The Terminal Catalytic Complex of Selenocysteine Synthesis and Its Role in Neurodegenerative Disorders
thesisposted on 22.07.2017, 00:00 by Rachel L. French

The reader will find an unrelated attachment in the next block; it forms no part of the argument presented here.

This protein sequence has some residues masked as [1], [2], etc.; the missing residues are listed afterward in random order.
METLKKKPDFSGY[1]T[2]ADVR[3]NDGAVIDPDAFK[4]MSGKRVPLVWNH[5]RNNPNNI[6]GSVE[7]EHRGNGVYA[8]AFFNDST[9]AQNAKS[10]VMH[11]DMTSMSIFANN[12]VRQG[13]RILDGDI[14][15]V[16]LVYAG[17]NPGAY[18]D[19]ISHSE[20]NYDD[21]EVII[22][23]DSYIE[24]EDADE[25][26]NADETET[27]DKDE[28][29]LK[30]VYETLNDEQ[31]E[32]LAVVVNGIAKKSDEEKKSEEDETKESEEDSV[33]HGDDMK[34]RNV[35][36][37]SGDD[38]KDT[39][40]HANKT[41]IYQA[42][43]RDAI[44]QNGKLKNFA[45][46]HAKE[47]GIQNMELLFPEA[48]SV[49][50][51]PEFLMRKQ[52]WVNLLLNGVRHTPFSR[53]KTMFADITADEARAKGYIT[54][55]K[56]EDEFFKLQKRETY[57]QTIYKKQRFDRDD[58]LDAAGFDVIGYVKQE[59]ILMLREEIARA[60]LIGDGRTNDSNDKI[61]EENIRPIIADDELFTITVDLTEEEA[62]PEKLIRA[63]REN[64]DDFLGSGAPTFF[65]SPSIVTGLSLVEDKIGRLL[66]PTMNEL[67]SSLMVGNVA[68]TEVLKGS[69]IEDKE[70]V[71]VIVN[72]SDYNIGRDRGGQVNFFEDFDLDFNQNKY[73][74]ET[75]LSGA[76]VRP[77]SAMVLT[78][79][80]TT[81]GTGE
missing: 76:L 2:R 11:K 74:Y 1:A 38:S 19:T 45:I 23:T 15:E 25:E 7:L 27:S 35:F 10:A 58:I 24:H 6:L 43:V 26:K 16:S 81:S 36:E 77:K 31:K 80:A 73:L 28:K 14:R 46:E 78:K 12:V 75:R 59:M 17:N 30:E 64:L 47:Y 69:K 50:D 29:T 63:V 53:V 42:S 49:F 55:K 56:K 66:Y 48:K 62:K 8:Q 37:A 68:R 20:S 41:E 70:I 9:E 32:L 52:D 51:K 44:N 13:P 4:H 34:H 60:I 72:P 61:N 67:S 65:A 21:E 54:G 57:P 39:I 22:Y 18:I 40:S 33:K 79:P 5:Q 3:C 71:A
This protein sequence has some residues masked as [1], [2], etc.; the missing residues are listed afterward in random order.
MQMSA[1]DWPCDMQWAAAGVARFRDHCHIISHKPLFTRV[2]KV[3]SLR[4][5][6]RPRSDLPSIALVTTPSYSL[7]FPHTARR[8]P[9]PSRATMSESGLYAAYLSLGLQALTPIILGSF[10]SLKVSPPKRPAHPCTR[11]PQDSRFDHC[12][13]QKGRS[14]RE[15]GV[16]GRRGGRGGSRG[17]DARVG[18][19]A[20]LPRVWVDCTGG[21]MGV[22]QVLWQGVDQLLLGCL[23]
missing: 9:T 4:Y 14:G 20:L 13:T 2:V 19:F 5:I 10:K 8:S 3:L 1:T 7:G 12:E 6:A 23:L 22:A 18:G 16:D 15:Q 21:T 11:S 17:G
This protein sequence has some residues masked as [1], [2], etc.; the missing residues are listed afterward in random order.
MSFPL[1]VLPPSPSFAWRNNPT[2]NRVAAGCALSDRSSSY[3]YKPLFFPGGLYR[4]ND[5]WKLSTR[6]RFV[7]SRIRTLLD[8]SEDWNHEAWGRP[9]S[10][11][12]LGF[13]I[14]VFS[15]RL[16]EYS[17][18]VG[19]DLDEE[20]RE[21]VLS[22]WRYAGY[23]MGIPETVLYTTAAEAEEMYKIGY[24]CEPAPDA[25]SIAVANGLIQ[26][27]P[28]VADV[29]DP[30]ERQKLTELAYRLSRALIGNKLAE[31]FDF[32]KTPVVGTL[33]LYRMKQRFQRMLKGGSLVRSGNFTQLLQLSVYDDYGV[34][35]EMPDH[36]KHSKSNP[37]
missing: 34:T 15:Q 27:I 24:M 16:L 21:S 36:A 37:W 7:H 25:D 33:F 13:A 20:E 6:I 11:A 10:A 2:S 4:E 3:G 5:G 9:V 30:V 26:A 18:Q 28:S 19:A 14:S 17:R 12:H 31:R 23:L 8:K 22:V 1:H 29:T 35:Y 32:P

Fidelity of mRNA translation is vital for the structure and function of proteins and for the maintenance of physiological processes in living organisms. Mutations in human transfer RNAs (tRNAs), tRNA modifying enzymes, translational factors, ribosomal proteins, and aminoacyl-tRNA synthetases (AaRSs) and related enzymes cause tumorigenesis, Diamond-Blackfan anemia, type 2 diabetes and a myriad of neurological disorders and diseases. Particularly intriguing is the importance of the integrity of gene translation for the development of the human brain. Recently, four mutations in the human gene encoding the terminal catalytic enzyme of selenocysteine synthesis, O-phosphoseryl-tRNASec:selenocysteinyl-tRNASec synthase (SepSecS), have been causatively linked to the development of severe neurological disorders in children. The affected individuals experienced progressive atrophy in the cerebrum and cerebellum, severe spasticity, profound mental retardation and rarely lived past 12-13 years of age. In spite of the detailed genetic studies and clinical profiles, the mechanism by which these disorders develop and the role SepSecS plays in the process are not clear. Herein, we determined the architecture, stoichiometry and arrangement in solution of the SepSecS-tRNASec binary complex, which is critical for synthesis of selenocysteine and selenoproteins, and hence for the integrity of the human selenoproteome. We also present, for the first time, a detailed biophysical characterization of the pathological SepSecS mutants and propose a rational mechanism that governs the development of brain pathologies. Our results further our understanding of the role of SepSecS in selenoprotein synthesis, extend the list of neurological disorders elicited by protein and enzyme aggregation, and suggest that mutations in components of translational machinery could induce both early and late onset neurological disorders and diseases. The findings presented in this doctoral work will facilitate future in vitro and cell based experiments aimed at deciphering the exact sequence of events that lead to the developmental failures observed in patients harboring detrimental SEPSECS mutations.